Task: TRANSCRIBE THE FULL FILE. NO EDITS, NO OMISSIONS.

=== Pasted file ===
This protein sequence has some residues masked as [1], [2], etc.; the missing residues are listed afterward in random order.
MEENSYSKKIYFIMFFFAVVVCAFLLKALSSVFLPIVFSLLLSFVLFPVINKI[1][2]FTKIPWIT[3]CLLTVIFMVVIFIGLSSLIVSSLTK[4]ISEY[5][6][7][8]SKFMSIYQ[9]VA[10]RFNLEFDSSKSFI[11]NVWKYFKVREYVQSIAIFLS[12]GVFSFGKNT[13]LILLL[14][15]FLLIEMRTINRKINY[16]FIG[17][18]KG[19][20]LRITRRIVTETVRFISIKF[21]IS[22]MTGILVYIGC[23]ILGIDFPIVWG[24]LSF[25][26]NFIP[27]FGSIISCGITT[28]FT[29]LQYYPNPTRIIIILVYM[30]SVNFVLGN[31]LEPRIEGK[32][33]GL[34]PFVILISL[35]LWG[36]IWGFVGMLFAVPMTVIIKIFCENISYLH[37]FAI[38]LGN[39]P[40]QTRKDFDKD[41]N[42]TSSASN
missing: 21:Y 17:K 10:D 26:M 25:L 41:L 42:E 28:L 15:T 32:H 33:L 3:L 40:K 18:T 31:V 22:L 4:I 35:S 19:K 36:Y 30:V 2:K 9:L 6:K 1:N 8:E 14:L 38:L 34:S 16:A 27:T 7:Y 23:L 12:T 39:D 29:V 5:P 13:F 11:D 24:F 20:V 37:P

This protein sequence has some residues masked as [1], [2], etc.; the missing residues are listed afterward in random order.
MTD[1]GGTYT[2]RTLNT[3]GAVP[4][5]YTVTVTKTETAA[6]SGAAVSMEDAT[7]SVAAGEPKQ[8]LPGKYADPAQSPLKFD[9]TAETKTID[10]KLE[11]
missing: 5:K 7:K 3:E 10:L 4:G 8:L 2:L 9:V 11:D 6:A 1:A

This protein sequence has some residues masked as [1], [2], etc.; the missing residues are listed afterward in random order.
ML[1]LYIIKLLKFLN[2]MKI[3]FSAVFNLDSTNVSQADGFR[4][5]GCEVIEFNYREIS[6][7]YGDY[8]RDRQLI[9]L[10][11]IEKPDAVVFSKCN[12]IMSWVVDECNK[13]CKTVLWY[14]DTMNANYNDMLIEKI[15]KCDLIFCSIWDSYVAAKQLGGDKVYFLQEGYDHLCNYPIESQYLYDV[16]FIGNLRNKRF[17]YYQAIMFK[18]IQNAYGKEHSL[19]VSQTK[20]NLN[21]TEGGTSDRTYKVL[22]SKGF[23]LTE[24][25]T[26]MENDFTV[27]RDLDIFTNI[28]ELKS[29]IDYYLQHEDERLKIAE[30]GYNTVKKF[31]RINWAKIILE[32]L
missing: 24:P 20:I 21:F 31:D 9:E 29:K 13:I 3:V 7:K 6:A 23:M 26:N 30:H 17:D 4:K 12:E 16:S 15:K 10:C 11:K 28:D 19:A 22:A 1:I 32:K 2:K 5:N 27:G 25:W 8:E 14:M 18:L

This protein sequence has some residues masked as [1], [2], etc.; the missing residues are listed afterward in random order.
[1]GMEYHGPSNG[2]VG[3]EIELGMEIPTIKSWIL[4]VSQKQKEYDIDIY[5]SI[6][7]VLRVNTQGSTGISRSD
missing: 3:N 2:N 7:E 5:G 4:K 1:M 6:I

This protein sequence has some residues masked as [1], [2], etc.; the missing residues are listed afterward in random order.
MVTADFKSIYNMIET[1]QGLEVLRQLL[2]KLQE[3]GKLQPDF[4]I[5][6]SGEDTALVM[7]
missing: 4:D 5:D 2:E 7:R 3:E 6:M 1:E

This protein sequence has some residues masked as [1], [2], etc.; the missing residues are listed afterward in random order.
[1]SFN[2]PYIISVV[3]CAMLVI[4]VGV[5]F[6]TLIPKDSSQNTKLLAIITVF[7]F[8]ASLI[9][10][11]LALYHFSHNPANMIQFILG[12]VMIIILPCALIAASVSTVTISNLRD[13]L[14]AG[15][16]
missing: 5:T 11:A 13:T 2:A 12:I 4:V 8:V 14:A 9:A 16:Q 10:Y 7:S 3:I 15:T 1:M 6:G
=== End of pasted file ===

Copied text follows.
This protein sequence has some residues masked as [1], [2], etc.; the missing residues are listed afterward in random order.
MEENSYSKKIYFIMFFFAVVVCAFLLKALSSVFLPIVFSLLLSFVLFPVINKI[1][2]FTKIPWIT[3]CLLTVIFMVVIFIGLSSLIVSSLTK[4]ISEY[5][6][7][8]SKFMSIYQ[9]VA[10]RFNLEFDSSKSFI[11]NVWKYFKVREYVQSIAIFLS[12]GVFSFGKNT[13]LILLL[14][15]FLLIEMRTINRKINY[16]FIG[17][18]KG[19][20]LRITRRIVTETVRFISIKF[21]IS[22]MTGILVYIGC[23]ILGIDFPIVWG[24]LSF[25][26]NFIP[27]FGSIISCGITT[28]FT[29]LQYYPNPTRIIIILVYM[30]SVNFVLGN[31]LEPRIEGK[32][33]GL[34]PFVILISL[35]LWG[36]IWGFVGMLFAVPMTVIIKIFCENISYLH[37]FAI[38]LGN[39]P[40]QTRKDFDKD[41]N[42]TSSASN
missing: 21:Y 17:K 10:D 26:M 25:L 41:L 42:E 28:L 15:T 32:H 33:L 3:L 40:K 18:T 31:V 22:L 4:I 35:S 19:K 36:Y 30:V 2:K 9:L 6:K 1:N 8:E 14:L 38:L 34:S 16:A 27:T 7:Y 23:L 12:T 39:D 29:V 5:P 13:F 11:D 24:F 20:V 37:P

This protein sequence has some residues masked as [1], [2], etc.; the missing residues are listed afterward in random order.
MTD[1]GGTYT[2]RTLNT[3]GAVP[4][5]YTVTVTKTETAA[6]SGAAVSMEDAT[7]SVAAGEPKQ[8]LPGKYADPAQSPLKFD[9]TAETKTID[10]KLE[11]
missing: 5:K 7:K 3:E 10:L 4:G 8:L 2:L 9:V 11:D 6:A 1:A

This protein sequence has some residues masked as [1], [2], etc.; the missing residues are listed afterward in random order.
ML[1]LYIIKLLKFLN[2]MKI[3]FSAVFNLDSTNVSQADGFR[4][5]GCEVIEFNYREIS[6][7]YGDY[8]RDRQLI[9]L[10][11]IEKPDAVVFSKCN[12]IMSWVVDECNK[13]CKTVLWY[14]DTMNANYNDMLIEKI[15]KCDLIFCSIWDSYVAAKQLGGDKVYFLQEGYDHLCNYPIESQYLYDV[16]FIGNLRNKRF[17]YYQAIMFK[18]IQNAYGKEHSL[19]VSQTK[20]NLN[21]TEGGTSDRTYKVL[22]SKGF[23]LTE[24][25]T[26]MENDFTV[27]RDLDIFTNI[28]ELKS[29]IDYYLQHEDERLKIAE[30]GYNTVKKF[31]RINWAKIILE[32]L
missing: 24:P 20:I 21:F 31:D 9:E 29:K 13:I 3:V 7:K 6:A 23:M 26:N 30:H 17:D 4:K 12:E 16:S 15:K 10:C 11:K 28:D 19:A 22:A 1:I 32:K 2:K 5:N 27:G 25:W 8:E 14:M 18:L

This protein sequence has some residues masked as [1], [2], etc.; the missing residues are listed afterward in random order.
[1]GMEYHGPSNG[2]VG[3]EIELGMEIPTIKSWIL[4]VSQKQKEYDIDIY[5]SI[6][7]VLRVNTQGSTGISRSD
missing: 3:N 2:N 7:E 5:G 4:K 1:M 6:I

This protein sequence has some residues masked as [1], [2], etc.; the missing residues are listed afterward in random order.
MVTADFKSIYNMIET[1]QGLEVLRQLL[2]KLQE[3]GKLQPDF[4]I[5][6]SGEDTALVM[7]
missing: 4:D 5:D 2:E 7:R 3:E 6:M 1:E

This protein sequence has some residues masked as [1], [2], etc.; the missing residues are listed afterward in random order.
[1]SFN[2]PYIISVV[3]CAMLVI[4]VGV[5]F[6]TLIPKDSSQNTKLLAIITVF[7]F[8]ASLI[9][10][11]LALYHFSHNPANMIQFILG[12]VMIIILPCALIAASVSTVTISNLRD[13]L[14]AG[15][16]
missing: 5:T 11:A 13:T 2:A 12:I 4:V 8:V 14:A 9:A 16:Q 10:Y 7:S 3:I 15:T 1:M 6:G